Histiocytic sarcoma diagnosed by Tru-cut biopsy of thoracic mass in a 7-year-old FS Bernese Mountain Dog: Our Case Of the Month April 2015
Chasing the calcium….Probe here, probe there,… anal gland, iliac, abdomen, cranial mediastinum and parathyroid... find the lesion put a needle in it, or rule out the lesions and declare it idiopathic or toxic… That’s the "Calcium Chase" by the clinical sonographer. Here is a case where we dropped the probe on the cranial mediastinum, found the lesion, biopsied the pathology and got the ugly answer. Boy, we sure wish we had more idiopathic cases. :(
A 7-year-old Bernese Mountain Dog (BMD) was presented for a history of persistent weight loss. The only abnormality on physical examination was a thin body condition. CBC and blood chemistry showed monocytosis, elevated creatinine, hypercalcemia, and mild hyperamylasemia. Survey thoracic radiographs showed a 4cm diameter spherical soft tissue opacity mass arising at the ventral tip of the lung to the right of the cardiac apex within the right middle lung lobe. There was also a 14cm x 6cm x 8cm mass infiltrating the ventral portion of the caudal subsegment of the left cranial lung lobe. No pleural effusion was seen.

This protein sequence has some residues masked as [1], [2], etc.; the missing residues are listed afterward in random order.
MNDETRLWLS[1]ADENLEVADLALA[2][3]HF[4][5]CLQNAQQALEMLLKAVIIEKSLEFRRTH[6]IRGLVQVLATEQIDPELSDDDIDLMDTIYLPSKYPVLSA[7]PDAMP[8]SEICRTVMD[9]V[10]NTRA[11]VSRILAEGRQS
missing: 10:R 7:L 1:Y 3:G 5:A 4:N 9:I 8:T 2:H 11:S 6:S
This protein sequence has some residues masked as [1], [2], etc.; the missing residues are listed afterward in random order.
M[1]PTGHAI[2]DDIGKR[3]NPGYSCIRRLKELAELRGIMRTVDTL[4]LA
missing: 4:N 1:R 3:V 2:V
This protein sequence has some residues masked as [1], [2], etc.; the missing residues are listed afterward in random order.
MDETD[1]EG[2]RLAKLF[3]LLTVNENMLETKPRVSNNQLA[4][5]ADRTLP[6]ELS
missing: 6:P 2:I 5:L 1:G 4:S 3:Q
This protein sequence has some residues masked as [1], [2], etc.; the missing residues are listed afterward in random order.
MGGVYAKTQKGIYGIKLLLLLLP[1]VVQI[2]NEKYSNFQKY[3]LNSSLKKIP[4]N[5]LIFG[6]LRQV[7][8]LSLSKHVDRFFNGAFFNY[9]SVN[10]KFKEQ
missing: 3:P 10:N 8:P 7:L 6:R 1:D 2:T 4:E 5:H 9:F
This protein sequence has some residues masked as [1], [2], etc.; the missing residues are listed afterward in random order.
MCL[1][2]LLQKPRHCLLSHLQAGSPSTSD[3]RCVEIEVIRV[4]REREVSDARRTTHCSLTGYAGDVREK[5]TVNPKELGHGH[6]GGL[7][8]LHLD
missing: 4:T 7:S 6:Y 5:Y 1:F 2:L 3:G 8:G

Clinical Differential Diagnosis
Sonographic Differential Diagnosis
Core biopsy of lung masses is a safe procedure as long as the sonographer has a solid window to sample and is able to follow the needle in a clear direct path into the pathology with adequate distance for the need to discharge wihtin the lesion as we see here in this case. Post procedural pain meds are recommended since intercostal approaches tend to be more painful to the patient but very useful for the sonographer. Common etiologies of hypercalcemia include humoral hypercalcemia of malignancy (HHM), hypoadrenocorticism, chronic kidney disease, hypervitaminosis D, and primary hyperparathyroidism. Less common etiologies include bone neoplasia, osteomyelitis, hypertrophic osteodystrophy, granulomatous disease, calcium supplementation, and oral phosphate binders.